homeaboutarchivescontactham sandwichprivacygoodbye

Surprise party

The lovely and talented Miss Margaret called me at work again today, replaying most of yesterday’s panicked conversation. For my reactions and my half of the conversation, kindly reference yesterday’s entry.

♦ ♦ ♦

We had a little hypocrisy festival at work this afternoon. It was a company vice president’s birthday — some smiley suit we never see around the office unless there’s a catastrophe or another round of layoffs is imminent — so he’s, as you might expect, not a popular fellow amongst us workers. This particular suit, though, is my boss’s boss’s boss’s boss, so my boss’ boss’s boss planned a surprise party. Oh, joy.

Before the party came the card, circulated throughout the area and eventually to me. I looked at all the other “best wishes” and “happy birthday” comments, signed by everyone who works within a dozen cubicles in any direction, and added something intentionally illegible.

Then came the party, though that ain’t at all the right word for what it was. Like workers on a chain gang, we all filed into my boss’s boss’s boss’s office, and waited for this immaculate super-suit to arrive. “Surprise!,” we were instructed to shout when he came in, and so we did, and then came a round of applause, spontaneously, I guess. There are however, limits to how low I’ll stoop, so I did not applaud the High Lord of Layoffs.

(Just wondering … At surprise parties motivated by friendship instead of fear, do people applaud? I wouldn’t know. I’m never invited and wouldn’t attend if I was.)

Then we all stood around (a lucky few sat, but there weren’t nearly as many chairs as butts in the room), as the guest of honor made excruciating 'executive small talk', which was actually kind of funny, though clearly we weren’t supposed to laugh. He told us about his recent vacation, to Greece and Turkey. “Turkey is very affordable,” he advised us. “Their economy is so poor, the prices are very low. You can eat a good dinner very inexpensively.” He didn’t say “a good dinner," though; he said something in French, I think.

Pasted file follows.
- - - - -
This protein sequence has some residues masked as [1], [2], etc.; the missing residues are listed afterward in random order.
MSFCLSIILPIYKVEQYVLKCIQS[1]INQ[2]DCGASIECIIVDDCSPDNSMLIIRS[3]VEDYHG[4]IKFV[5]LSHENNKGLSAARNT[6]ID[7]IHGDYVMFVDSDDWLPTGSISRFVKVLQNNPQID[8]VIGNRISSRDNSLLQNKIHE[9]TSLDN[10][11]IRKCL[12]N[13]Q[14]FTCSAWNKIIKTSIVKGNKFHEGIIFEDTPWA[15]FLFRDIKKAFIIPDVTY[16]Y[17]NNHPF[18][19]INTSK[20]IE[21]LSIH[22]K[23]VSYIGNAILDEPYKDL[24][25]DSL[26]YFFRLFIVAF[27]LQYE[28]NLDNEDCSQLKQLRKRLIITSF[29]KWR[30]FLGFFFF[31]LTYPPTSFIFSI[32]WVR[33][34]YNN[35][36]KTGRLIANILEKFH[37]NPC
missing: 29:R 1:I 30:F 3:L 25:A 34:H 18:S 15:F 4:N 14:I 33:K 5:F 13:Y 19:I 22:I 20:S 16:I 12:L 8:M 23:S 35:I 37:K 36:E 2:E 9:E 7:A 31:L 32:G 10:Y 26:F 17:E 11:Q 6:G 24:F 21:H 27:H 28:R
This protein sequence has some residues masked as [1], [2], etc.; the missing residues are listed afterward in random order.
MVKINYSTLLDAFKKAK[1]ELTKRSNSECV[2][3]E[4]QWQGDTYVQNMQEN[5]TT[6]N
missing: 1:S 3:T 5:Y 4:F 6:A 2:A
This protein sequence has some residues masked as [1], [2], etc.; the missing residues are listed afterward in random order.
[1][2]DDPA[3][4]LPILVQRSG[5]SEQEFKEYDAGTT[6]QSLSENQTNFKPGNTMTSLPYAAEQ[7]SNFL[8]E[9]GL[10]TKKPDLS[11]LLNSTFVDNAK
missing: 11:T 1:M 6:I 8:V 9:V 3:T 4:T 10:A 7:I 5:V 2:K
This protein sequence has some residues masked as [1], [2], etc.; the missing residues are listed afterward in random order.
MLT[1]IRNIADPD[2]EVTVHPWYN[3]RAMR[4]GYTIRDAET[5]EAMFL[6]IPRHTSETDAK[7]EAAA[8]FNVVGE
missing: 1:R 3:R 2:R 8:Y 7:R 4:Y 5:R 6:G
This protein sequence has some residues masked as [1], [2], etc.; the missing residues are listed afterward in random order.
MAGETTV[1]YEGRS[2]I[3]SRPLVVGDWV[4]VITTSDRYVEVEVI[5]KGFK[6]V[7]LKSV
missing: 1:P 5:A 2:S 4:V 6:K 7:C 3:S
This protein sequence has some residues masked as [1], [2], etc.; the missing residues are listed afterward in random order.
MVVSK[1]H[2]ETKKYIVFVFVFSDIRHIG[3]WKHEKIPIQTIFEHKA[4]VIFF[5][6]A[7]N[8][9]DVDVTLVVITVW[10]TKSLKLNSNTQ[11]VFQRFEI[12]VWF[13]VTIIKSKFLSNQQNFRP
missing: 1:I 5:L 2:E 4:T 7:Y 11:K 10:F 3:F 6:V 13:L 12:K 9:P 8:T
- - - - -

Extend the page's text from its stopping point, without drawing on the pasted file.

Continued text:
Mr Vice President: My idea of an affordable vacation is a week with pay but without work, something this company is stingy about. And on these wages I'll never be able to afford a trip to Greece or Turkey, or Canada, or Ohio.

When Big Bossman finished his travelogue memoirs, he made a few other inane comments, like comparing this surprise party to the one another company office had given him this morning. Then the other executives made nervous chit-chat, one at a time getting artificial laughter in response to unclever remarks.

This fake party lasted more than an hour, with all of us required to be there. I had nothing to do or say, and didn’t even take a sliver of the strange-looking chocolate mousse cake they passed around. (Imagine me, not eating cake.) The birthday boy did not make eye contact with me during the entire event, which I half-hope means I’m getting laid off on Friday. Then again, I doubt he knows who I am, so it probably means nothing.

To entertain myself, I tried to calculate how much of the company’s time and money was being wasted, as 23 people loitered uncomfortably in an assistant vice president’s office for an hour. Since I briefly temped in the payroll department before being hired, I know that junior execs make about 2-3 times my wage. Senior execs and VPs are paid by a separate payroll department, and I can only guess how huge their paychecks might be, but conservatively, I’d say it cost the company about $550 — not counting the cake and cider, and not counting the morning surprise party the schmuck mentioned. Seems like a lot of time and money down the toilet, for a company that’s in bankruptcy proceedings.

And maybe workers are made, not born, for certainly mere workers do not have birthdays. I’ve never seen a cake or even a card for any of us who just work there. Not that I’m itching to have that crowd sing “Happy Birthday” at me, but the difference is like an episode of Upstairs, Downstairs. Executives and corporate officers get parties, while the employees' best hope for a surprise is not being laid off.

From Pathetic Life #3
Wednesday, August 24, 1994

This is an entry retyped from an on-paper zine I wrote many years ago, called Pathetic Life. The opinions stated were my opinions then, but might not be my opinions now. Also, I said and did some disgusting things, so parental guidance is advised.

 

PATHETIC LIFE 

← PREVIOUS          NEXT →

 

itsdougholland.com

← PREVIOUS          NEXT →

No comments:

Post a Comment

🌌 Don't be a jackass, unless you're also funny while being a jackass. 🌌